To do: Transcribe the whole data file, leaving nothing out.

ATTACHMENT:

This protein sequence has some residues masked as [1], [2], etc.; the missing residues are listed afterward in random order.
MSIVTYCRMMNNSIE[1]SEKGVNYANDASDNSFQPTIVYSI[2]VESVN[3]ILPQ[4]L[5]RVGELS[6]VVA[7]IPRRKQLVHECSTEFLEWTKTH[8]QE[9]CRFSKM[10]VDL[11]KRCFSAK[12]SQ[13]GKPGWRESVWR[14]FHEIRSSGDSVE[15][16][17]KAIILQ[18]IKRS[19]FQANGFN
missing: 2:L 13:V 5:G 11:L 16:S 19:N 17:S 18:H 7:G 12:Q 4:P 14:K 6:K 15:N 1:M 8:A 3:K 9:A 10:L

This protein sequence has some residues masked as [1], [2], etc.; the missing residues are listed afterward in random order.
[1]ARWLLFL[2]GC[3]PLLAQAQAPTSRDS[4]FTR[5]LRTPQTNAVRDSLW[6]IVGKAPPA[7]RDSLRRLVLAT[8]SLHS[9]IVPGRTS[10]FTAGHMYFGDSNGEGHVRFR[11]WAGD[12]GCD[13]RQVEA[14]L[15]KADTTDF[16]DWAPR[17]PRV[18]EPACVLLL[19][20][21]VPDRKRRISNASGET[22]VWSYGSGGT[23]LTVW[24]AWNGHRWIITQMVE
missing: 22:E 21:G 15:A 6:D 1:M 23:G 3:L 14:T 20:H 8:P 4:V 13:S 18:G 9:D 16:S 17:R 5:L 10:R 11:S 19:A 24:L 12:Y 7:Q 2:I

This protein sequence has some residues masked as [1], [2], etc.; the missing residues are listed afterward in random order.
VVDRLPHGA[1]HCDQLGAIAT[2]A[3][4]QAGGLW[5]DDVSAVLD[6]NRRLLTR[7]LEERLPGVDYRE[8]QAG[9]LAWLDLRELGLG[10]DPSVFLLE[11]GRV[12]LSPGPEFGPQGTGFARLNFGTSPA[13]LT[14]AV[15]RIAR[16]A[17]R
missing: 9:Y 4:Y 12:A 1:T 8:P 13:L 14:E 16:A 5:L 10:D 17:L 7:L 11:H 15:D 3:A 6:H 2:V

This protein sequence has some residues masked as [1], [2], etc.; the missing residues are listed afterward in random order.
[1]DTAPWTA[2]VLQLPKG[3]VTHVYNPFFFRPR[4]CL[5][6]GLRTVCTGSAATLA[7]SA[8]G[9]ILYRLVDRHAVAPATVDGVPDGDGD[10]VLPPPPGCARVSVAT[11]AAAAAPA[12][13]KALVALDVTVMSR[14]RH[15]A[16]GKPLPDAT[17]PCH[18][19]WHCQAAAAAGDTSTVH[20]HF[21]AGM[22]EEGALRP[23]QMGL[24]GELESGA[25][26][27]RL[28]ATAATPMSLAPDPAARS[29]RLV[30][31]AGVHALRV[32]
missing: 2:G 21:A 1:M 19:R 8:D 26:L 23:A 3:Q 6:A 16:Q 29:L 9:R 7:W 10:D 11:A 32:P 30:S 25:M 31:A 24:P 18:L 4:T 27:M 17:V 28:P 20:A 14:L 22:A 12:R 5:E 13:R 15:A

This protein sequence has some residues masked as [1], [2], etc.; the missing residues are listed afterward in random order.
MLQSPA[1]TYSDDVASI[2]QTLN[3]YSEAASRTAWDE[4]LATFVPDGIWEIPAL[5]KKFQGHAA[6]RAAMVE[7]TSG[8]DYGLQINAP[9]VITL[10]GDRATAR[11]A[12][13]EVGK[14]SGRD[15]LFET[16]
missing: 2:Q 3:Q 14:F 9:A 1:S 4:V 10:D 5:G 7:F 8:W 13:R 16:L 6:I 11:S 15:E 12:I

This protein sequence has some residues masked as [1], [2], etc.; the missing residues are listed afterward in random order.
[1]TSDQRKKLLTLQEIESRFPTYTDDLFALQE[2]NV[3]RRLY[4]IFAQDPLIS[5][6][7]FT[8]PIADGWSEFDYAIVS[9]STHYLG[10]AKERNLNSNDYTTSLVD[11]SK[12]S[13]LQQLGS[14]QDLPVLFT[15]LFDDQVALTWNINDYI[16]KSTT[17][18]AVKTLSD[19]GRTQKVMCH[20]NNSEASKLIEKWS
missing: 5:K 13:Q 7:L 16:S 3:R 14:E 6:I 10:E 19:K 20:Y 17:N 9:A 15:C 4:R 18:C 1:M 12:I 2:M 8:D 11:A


This protein sequence has some residues masked as [1], [2], etc.; the missing residues are listed afterward in random order.
MSIVTYCRMMNNSIE[1]SEKGVNYANDASDNSFQPTIVYSI[2]VESVN[3]ILPQ[4]L[5]RVGELS[6]VVA[7]IPRRKQLVHECSTEFLEWTKTH[8]QE[9]CRFSKM[10]VDL[11]KRCFSAK[12]SQ[13]GKPGWRESVWR[14]FHEIRSSGDSVE[15][16][17]KAIILQ[18]IKRS[19]FQANGFN
missing: 2:L 13:V 5:G 11:L 16:S 19:N 17:S 18:H 7:G 12:Q 4:P 14:K 6:K 15:N 1:M 8:A 3:K 9:A 10:L

This protein sequence has some residues masked as [1], [2], etc.; the missing residues are listed afterward in random order.
[1]ARWLLFL[2]GC[3]PLLAQAQAPTSRDS[4]FTR[5]LRTPQTNAVRDSLW[6]IVGKAPPA[7]RDSLRRLVLAT[8]SLHS[9]IVPGRTS[10]FTAGHMYFGDSNGEGHVRFR[11]WAGD[12]GCD[13]RQVEA[14]L[15]KADTTDF[16]DWAPR[17]PRV[18]EPACVLLL[19][20][21]VPDRKRRISNASGET[22]VWSYGSGGT[23]LTVW[24]AWNGHRWIITQMVE
missing: 22:E 21:G 15:A 6:D 1:M 23:G 3:L 14:T 20:H 8:P 4:V 13:S 18:G 9:D 16:S 17:R 5:L 10:R 11:S 19:A 24:L 12:Y 7:Q 2:I

This protein sequence has some residues masked as [1], [2], etc.; the missing residues are listed afterward in random order.
VVDRLPHGA[1]HCDQLGAIAT[2]A[3][4]QAGGLW[5]DDVSAVLD[6]NRRLLTR[7]LEERLPGVDYRE[8]QAG[9]LAWLDLRELGLG[10]DPSVFLLE[11]GRV[12]LSPGPEFGPQGTGFARLNFGTSPA[13]LT[14]AV[15]RIAR[16]A[17]R
missing: 9:Y 4:Y 12:A 1:T 8:P 13:L 14:E 16:A 5:L 10:D 17:L 7:L 11:H 15:D 3:A 6:H 2:V

This protein sequence has some residues masked as [1], [2], etc.; the missing residues are listed afterward in random order.
[1]DTAPWTA[2]VLQLPKG[3]VTHVYNPFFFRPR[4]CL[5][6]GLRTVCTGSAATLA[7]SA[8]G[9]ILYRLVDRHAVAPATVDGVPDGDGD[10]VLPPPPGCARVSVAT[11]AAAAAPA[12][13]KALVALDVTVMSR[14]RH[15]A[16]GKPLPDAT[17]PCH[18][19]WHCQAAAAAGDTSTVH[20]HF[21]AGM[22]EEGALRP[23]QMGL[24]GELESGA[25][26][27]RL[28]ATAATPMSLAPDPAARS[29]RLV[30][31]AGVHALRV[32]
missing: 2:G 21:A 1:M 19:R 8:D 26:L 23:A 3:Q 6:A 16:Q 29:L 9:R 7:W 10:D 11:A 32:P 30:S 25:M 31:A 24:P 18:L 4:T 27:M 17:V 28:P 20:A 14:L 22:A 12:R 5:E 13:R 15:A

This protein sequence has some residues masked as [1], [2], etc.; the missing residues are listed afterward in random order.
MLQSPA[1]TYSDDVASI[2]QTLN[3]YSEAASRTAWDE[4]LATFVPDGIWEIPAL[5]KKFQGHAA[6]RAAMVE[7]TSG[8]DYGLQINAP[9]VITL[10]GDRATAR[11]A[12][13]EVGK[14]SGRD[15]LFET[16]
missing: 2:Q 3:Q 14:F 9:A 1:S 4:V 10:D 5:G 7:F 8:W 13:R 16:L 6:I 11:S 15:E 12:I

This protein sequence has some residues masked as [1], [2], etc.; the missing residues are listed afterward in random order.
[1]TSDQRKKLLTLQEIESRFPTYTDDLFALQE[2]NV[3]RRLY[4]IFAQDPLIS[5][6][7]FT[8]PIADGWSEFDYAIVS[9]STHYLG[10]AKERNLNSNDYTTSLVD[11]SK[12]S[13]LQQLGS[14]QDLPVLFT[15]LFDDQVALTWNINDYI[16]KSTT[17][18]AVKTLSD[19]GRTQKVMCH[20]NNSEASKLIEKWS
missing: 5:K 13:Q 7:L 16:S 3:R 14:E 6:I 10:E 19:K 20:Y 17:N 9:A 15:C 4:R 18:C 1:M 12:I 2:M 8:D 11:A